A systematic review of agreement between perceived and objective neighborhood environment measures and associations with physical activity outcomes
Perceived and objective measures of neighborhood environmental factors predict physical activity at similar rates; yet, they account for differences in physical activity behaviors
This systematic review of the literature focused on studies in which at least one conceptually comparable feature of the perceived and objectively measured neighborhood environment was examined for agreement and/or associations with physical activity. Two primary aims guided the review: (1) to synthesize evidence on agreement between perceived and objective neighborhood environment measures and (2) to examine evidence of associations between comparable perceived and objective neighborhood environment variables and physical activity. Previous research indicates that perceived and objective measures of neighborhood environments may or may not reflect similar features of the environments. Previous research also documents associations between the perceived and objectively measured neighborhood environment and physical activity. Prior to this review, research findings did not indicate which of the two variables (perceived or objective) is a stronger predictor of physical activity. This review examined both the comparability of perceived and objective variables and the consistency of their associations with the same physical activity outcome.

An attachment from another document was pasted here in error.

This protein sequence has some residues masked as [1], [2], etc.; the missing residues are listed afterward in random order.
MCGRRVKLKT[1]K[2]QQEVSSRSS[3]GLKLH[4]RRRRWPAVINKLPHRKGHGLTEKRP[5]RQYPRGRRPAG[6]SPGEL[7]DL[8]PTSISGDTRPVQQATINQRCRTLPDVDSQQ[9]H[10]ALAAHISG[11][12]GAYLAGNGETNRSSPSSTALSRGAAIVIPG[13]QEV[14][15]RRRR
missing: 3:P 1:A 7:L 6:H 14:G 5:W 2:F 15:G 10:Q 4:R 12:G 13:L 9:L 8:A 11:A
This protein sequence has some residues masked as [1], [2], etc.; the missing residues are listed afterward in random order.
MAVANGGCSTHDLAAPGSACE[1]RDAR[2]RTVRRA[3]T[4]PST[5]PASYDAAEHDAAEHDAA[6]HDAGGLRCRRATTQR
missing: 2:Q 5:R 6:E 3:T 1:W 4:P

Eighty-five studies met the inclusion criteria: (a) they included physical activity as a study variable; (b) they included objective and perceived neighborhood environment variables; and (c) they tested comparable variables for associations with physical activity. All studies were published in peer-reviewed journals between 1990 and 2015. Information abstracted from each study included research aims, theoretical framework, setting and sample characteristics, sampling approach, data collection methods, perceived and objective environment and physical activity measures, statistical analysis, key findings relevant to the aims of the review, study strengths and limitations, and implications for practice.
Most studies included participants 18 years of age or older; close to one-fourth of the studies consisted of parents of youth or youth participants (children aged 5-10 years and adolescents 10-18 years old); and only 6% focused on participants 65 years of age or older. The extent of agreement between perceived and objective neighborhood environment variables was low to moderate. The association between physical activity and perceived neighborhood environmental variables was slightly higher than the association between physical activity and objective neighborhood environmental variables.
Overall, this research presents differences between perceived and objective measures of the neighborhood environment and differences in their associations with physical activity. While results indicate that perceived and objective measures predict physical activity at similar rates, they account for unique differences in physical activity behaviors.
The authors caution against drawing conclusions about objectively measured neighborhood environmental variables based on perceived measures or vice versa. They present other implications, as well, and offer specific suggestions for further research.
Orstad, S.L., McDonough, M.H., Stapleton, S., Altincekic, C., Troped, P.J., (2017). A systematic review of agreement between perceived and objective neighborhood environment measures and associations with physical activity outcomes. Environment and Behavior, 49(8),